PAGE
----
We have a glut of heart surgeons in the United States, the argument goes, so it is foolhardy to form a partnership between a group of heart surgeons and our delivery system. Instead, the argument continues, we ought to have heart surgeons bid against each other to get the cheapest services.
This logic is flawed because it assumes that the service we are buying is a commodity, and that a heart surgeon in Seattle is the same as a heart surgeon in Portland, with equally acceptable products. I would counter that we will succeed only by forming stable partnerships with physicians across the entire spectrum of care. These partnerships must be committed to continual improvement of care so we are performing the service more cost-effectively and better than anyone else in the marketplace.
In that sense, heart surgery is not just heart surgery. If we, in partnership with our heart surgeons, can find a way to get patients out of the hospital two days quicker with 20 percent fewer deaths, we have built into our organization a sustained advantage. Those who are contracting with physicians on the open market will never be able to accomplish that. The U.S. auto industry learned this lesson the hard way in its relationships with suppliers. Healthcare should avoid the same trap.
The Integration Continuum
Another pitfall is the belief that any kind of formal relationship with doctors is better than no relationship at all. Integration falls along a continuum, and most people agree that moving to the most integrated end of the continuum provides a better chance of actually creating better value. (Although conventional wisdom is beginning to challenge this perspective, I am still convinced it is correct.)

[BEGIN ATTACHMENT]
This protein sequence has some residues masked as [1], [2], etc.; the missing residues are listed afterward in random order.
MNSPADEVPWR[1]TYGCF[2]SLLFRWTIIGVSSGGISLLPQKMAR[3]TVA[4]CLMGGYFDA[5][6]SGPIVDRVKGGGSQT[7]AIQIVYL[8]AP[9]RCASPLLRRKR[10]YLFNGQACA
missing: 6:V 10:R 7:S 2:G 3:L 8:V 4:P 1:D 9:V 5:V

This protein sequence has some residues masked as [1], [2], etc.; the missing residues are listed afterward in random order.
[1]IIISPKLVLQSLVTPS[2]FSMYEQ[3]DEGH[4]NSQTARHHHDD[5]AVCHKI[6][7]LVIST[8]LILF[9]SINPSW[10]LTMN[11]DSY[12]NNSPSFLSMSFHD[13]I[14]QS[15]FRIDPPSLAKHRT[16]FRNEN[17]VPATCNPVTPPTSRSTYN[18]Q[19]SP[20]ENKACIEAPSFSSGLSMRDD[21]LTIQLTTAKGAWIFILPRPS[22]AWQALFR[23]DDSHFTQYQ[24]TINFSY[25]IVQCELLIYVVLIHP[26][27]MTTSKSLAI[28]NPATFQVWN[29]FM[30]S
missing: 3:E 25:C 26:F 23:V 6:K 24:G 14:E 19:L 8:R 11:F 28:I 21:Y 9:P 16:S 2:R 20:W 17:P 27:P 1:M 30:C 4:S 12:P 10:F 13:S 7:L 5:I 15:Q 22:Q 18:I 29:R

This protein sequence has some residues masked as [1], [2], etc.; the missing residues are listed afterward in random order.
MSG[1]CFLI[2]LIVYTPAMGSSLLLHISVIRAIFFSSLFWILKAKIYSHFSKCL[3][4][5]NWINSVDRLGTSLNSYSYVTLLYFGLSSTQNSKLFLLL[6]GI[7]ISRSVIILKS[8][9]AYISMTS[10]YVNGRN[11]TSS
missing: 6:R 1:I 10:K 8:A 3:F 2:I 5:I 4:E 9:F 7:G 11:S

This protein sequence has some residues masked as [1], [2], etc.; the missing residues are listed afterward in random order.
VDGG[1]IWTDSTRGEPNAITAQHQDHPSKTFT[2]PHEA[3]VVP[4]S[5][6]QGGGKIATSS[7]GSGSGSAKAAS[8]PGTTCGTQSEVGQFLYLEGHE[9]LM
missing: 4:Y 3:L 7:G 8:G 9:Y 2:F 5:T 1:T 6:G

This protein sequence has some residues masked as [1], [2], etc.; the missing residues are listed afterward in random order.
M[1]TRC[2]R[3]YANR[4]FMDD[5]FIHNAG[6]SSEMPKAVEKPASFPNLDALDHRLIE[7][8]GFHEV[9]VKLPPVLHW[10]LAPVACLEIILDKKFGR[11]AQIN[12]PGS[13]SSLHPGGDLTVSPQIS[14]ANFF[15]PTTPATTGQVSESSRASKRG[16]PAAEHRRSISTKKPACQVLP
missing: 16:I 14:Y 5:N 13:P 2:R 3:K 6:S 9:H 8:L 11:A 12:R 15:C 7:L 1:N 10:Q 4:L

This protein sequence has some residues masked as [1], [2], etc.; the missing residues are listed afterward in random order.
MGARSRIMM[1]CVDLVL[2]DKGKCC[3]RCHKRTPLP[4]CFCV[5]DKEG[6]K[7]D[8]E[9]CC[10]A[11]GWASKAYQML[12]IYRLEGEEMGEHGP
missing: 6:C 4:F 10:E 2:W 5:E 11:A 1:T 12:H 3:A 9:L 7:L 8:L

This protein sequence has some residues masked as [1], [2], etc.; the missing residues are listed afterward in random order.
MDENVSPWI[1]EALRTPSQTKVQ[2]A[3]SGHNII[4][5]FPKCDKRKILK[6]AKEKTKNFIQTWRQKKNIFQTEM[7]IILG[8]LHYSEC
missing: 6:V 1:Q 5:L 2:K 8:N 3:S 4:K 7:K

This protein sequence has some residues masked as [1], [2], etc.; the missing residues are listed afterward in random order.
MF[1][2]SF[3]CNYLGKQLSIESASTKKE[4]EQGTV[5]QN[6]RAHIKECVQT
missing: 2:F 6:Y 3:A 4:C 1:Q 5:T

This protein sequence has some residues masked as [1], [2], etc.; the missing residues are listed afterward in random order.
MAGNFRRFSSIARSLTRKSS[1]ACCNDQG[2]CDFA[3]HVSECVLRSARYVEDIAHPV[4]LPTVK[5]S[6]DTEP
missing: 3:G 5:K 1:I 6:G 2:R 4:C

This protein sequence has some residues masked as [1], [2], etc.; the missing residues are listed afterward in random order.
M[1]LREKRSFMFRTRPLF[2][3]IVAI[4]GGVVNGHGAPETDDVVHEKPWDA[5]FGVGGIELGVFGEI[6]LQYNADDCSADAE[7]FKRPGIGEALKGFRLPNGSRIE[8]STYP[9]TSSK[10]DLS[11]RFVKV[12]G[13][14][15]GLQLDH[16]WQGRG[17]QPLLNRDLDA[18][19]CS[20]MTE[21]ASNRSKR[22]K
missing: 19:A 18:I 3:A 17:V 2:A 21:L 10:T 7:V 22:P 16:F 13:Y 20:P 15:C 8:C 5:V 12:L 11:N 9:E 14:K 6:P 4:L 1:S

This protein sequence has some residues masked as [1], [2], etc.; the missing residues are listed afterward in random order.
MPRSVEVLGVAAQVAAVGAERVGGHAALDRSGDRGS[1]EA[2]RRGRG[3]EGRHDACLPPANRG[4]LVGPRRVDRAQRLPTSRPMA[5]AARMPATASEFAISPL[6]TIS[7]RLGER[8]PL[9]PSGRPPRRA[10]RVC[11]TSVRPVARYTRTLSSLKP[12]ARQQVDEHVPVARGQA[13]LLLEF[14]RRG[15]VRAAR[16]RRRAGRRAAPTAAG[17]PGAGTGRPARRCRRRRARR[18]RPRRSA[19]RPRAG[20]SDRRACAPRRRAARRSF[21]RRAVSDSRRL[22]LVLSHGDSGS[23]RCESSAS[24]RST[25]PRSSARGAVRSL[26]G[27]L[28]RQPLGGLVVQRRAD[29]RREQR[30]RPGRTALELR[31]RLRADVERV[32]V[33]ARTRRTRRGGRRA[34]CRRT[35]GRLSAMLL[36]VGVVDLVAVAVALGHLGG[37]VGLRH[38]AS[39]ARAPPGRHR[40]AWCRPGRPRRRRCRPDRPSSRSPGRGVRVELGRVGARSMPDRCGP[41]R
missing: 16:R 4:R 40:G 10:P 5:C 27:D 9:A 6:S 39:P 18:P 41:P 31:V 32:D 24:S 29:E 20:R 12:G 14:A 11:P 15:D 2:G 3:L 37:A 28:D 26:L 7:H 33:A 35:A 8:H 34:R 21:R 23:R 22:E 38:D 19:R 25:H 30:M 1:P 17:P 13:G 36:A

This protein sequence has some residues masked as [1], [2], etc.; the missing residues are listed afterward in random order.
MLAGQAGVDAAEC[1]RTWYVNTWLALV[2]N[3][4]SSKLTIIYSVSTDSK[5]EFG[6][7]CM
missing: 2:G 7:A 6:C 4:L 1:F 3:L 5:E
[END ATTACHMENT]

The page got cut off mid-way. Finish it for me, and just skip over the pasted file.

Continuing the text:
Some have a mistaken belief, however, that if we cannot become fully integrated, we are better off at least moving to some point along the continuum. I would argue that some of the earlier or less aggressive models in the integration continuum are so inherently bad in their design they are more likely to spoil the chances of achieving full integration than of fostering progress.
Sense of Urgency Another mistaken belief about integration is that everybody understands that change is coming and is waiting in an increasing state of readiness to move on to new ways of organizing and delivering medicine in America. I believe this is far from true. The need for change must become real and personal. As Adlai Stevenson once observed, people can't read the writing on the wall until their backs are up against it.
Thus the single biggest impediment to change is the lack of a sense of urgency that change is necessary. It takes far longer than one would expect to "sell the problems" that integration is expected to solve, such as lack of competitiveness, declining premiums, and the need to contract effectively with a consolidating and more powerful insurance industry. We need to use real live data from our markets to show just how serious these problems are. And in many respects the most compelling of those problems are personal ones — things like income and autonomy and personal and professional satisfaction. Those who try to integrate to address these very real problems without first creating a sense of urgency are just spinning their wheels.
The Tough Questions
When pursuing integration, organizations will benefit from both a process and a content standpoint by considering these issues. Those unwilling to tackle the tough questions will find their integration efforts to be a costly and wasted exercise.
Mr. Roberts is chief executive officer of the Oregon region of PeaceHealth, Eugene, OR.
Copyright © 1996 by the Catholic Health Association of the United States
For reprint permission, contact Betty Crosby or call (314) 253-3477.